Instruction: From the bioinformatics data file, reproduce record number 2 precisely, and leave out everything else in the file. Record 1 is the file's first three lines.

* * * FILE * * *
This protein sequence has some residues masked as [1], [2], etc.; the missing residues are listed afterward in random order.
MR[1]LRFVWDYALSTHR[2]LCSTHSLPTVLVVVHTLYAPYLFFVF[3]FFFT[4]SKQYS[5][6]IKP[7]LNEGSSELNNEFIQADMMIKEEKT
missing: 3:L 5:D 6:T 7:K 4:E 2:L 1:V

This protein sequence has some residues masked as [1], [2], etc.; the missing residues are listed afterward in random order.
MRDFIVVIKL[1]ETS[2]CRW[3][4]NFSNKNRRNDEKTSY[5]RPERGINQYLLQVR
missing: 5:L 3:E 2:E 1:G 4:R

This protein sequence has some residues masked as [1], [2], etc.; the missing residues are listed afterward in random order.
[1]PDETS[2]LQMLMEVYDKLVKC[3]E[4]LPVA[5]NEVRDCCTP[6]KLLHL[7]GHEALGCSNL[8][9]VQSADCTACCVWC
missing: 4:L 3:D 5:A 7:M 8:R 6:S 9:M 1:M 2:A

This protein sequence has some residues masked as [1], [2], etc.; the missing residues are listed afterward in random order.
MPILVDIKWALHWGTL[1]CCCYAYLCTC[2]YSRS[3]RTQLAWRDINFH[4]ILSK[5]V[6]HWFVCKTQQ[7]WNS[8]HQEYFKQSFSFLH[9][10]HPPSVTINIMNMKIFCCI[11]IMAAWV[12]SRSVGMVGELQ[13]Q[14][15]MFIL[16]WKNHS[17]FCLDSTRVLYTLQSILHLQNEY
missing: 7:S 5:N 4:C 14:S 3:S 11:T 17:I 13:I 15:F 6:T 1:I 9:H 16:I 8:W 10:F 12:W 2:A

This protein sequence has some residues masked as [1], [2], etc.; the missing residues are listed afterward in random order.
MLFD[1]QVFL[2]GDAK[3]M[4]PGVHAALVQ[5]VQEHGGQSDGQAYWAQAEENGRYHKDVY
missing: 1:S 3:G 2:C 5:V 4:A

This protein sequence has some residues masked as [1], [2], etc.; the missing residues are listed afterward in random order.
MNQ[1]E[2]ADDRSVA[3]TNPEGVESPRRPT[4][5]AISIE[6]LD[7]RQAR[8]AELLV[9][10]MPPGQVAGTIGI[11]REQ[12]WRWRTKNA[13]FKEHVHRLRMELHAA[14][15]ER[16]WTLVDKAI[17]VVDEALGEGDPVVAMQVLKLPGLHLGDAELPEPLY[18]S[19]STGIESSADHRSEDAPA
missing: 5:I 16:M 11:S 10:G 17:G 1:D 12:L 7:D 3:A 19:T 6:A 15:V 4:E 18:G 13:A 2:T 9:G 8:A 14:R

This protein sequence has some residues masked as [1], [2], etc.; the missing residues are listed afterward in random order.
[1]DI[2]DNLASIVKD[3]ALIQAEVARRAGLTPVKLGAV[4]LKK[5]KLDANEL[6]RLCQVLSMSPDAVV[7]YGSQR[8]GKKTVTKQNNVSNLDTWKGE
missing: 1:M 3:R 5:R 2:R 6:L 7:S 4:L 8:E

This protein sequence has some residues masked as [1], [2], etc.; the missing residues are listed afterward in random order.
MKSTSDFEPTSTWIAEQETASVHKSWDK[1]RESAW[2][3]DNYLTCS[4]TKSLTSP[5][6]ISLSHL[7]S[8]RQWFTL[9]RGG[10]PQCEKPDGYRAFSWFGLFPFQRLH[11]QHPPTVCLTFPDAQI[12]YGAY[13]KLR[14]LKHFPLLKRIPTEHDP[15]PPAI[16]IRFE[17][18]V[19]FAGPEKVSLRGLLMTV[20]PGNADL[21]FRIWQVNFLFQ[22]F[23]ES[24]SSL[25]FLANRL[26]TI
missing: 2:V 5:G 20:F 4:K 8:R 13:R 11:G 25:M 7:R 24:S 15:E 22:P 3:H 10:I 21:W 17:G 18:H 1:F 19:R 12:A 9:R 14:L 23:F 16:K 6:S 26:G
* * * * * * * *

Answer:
This protein sequence has some residues masked as [1], [2], etc.; the missing residues are listed afterward in random order.
MRDFIVVIKL[1]ETS[2]CRW[3][4]NFSNKNRRNDEKTSY[5]RPERGINQYLLQVR
missing: 5:L 3:E 2:E 1:G 4:R